They All Began To Make Excuses
with thanks to  Frank Pack for many ideas
Luke 14:16-20
By Paul Robison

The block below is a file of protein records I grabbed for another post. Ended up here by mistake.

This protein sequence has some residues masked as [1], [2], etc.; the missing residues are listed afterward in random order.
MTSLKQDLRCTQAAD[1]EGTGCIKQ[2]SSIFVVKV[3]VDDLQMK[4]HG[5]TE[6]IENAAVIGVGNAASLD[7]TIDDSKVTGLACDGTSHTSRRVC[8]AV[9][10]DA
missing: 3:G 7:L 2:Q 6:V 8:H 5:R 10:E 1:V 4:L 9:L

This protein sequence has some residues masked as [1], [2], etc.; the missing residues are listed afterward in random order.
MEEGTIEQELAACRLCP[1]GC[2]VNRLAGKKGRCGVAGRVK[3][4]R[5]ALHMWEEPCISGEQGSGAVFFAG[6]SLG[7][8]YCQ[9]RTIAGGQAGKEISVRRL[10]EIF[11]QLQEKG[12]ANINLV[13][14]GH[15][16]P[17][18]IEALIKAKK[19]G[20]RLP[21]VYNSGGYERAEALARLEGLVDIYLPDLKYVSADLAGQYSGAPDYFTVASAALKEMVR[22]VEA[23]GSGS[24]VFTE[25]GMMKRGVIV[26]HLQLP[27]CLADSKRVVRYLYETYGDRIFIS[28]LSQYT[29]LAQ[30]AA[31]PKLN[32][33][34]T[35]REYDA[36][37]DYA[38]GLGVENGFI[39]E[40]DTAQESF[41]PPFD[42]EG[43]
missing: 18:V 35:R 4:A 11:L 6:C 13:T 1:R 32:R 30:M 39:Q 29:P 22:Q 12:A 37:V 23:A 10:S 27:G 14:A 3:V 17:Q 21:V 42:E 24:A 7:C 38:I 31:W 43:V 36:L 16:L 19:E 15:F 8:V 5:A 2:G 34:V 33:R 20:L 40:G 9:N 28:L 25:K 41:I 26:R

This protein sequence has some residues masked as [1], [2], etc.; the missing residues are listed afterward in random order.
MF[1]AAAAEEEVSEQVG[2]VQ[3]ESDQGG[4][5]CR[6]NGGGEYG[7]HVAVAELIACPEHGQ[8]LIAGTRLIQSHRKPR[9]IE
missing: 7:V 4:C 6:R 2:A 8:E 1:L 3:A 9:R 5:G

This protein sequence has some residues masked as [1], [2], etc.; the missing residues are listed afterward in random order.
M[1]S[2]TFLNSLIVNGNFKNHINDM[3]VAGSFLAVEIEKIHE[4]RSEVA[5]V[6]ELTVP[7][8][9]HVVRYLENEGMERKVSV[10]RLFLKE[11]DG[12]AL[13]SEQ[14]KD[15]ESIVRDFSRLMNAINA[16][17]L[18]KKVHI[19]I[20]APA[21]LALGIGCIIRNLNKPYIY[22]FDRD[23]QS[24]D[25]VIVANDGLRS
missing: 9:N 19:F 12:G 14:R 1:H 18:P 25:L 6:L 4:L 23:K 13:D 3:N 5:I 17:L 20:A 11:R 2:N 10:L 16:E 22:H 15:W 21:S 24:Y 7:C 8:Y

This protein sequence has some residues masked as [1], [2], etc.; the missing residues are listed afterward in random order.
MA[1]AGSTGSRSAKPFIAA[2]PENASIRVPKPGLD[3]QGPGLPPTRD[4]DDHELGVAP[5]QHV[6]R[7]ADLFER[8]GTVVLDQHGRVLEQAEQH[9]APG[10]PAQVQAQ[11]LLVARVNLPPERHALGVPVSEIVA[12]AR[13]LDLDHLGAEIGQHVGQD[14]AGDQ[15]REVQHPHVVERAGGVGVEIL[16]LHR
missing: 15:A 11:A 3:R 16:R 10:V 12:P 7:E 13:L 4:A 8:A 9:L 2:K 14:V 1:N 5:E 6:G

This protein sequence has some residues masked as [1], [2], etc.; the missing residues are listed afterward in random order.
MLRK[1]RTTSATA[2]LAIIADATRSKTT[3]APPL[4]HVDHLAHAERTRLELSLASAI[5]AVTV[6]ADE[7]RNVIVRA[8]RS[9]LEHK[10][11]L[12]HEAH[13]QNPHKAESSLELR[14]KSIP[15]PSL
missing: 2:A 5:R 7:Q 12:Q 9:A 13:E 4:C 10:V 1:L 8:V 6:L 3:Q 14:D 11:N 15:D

In Luke 14:16-20, we find these words: “Then [Jesus] said to him: 'A certain man gave a great supper and invited many, and sent his servant at supper time to say those who were invited: 'Come, for all things are now ready.'  But they all with one accord began to make excuses.  The first said to him, 'I have brought a piece of ground, and I must go see it.  I ask you to have me excused.'  And another said; 'I have five yoke of oxen, and I am going to test them.  I ask you to have me excused.'  Still another said: 'I have married a wife, and therefore I cannot come.'  “Our Lord presents to us in this parable, the picture of a great and important feast to which a number of guests were invited.  When the time came for the feast, and the call went out: 'All things are ready, come to the feast,' they all began to make excuses.  [Their excuses show flimsiness] in comparison to the graciousness of the invitation!  Each one of these excuses was for the purpose of presenting a plausible situation so that the invited guest would not feel obligated to go.  Yet, [these excuses] are so shallow.  How would you feel if you had prepared a lovely [meal] and had previously invited guests, only to have them [call] you just few [minutes] before the [meal with] such excuses as the following: 'I need to [have jacket repaired, so please excuse me since I need to see a seamstress.']  Or, 'I just brought a new car, and I can't wait until I can drive it, so please excuse me while I give it a test run.'  Don't you think that such behavior would show that the person who made the excuse did not really appreciate the invitation to your meal?  What Jesus is doing in this parable is helping us to realize some of the foolish excuses that people use in order to refuse God's favor.  For what God has spread before us is a great and wonderful banquet, the banquet of salvation [from sin and eternal condemnation].  The invitation goes out, and guests are invited, yet when all things are ready, and the feast is prepared, [many people] have such foolish and flimsy excuses that they hope will enable them to miss this gracious occasion.  How often is this [parable] reenacted in our experiences?  How many times do people have the opportunity to know Jesus and to feast at His wonderful banquet table, to enjoy all that He has provided for them, only to [offer] such foolish excuses?  No sermon on excuses can cover all the objections that [people] raise to accepting the gospel of Jesus Christ, but some of the ones … more commonly [given] are those that we [will consider in this sermon] today” (Pack).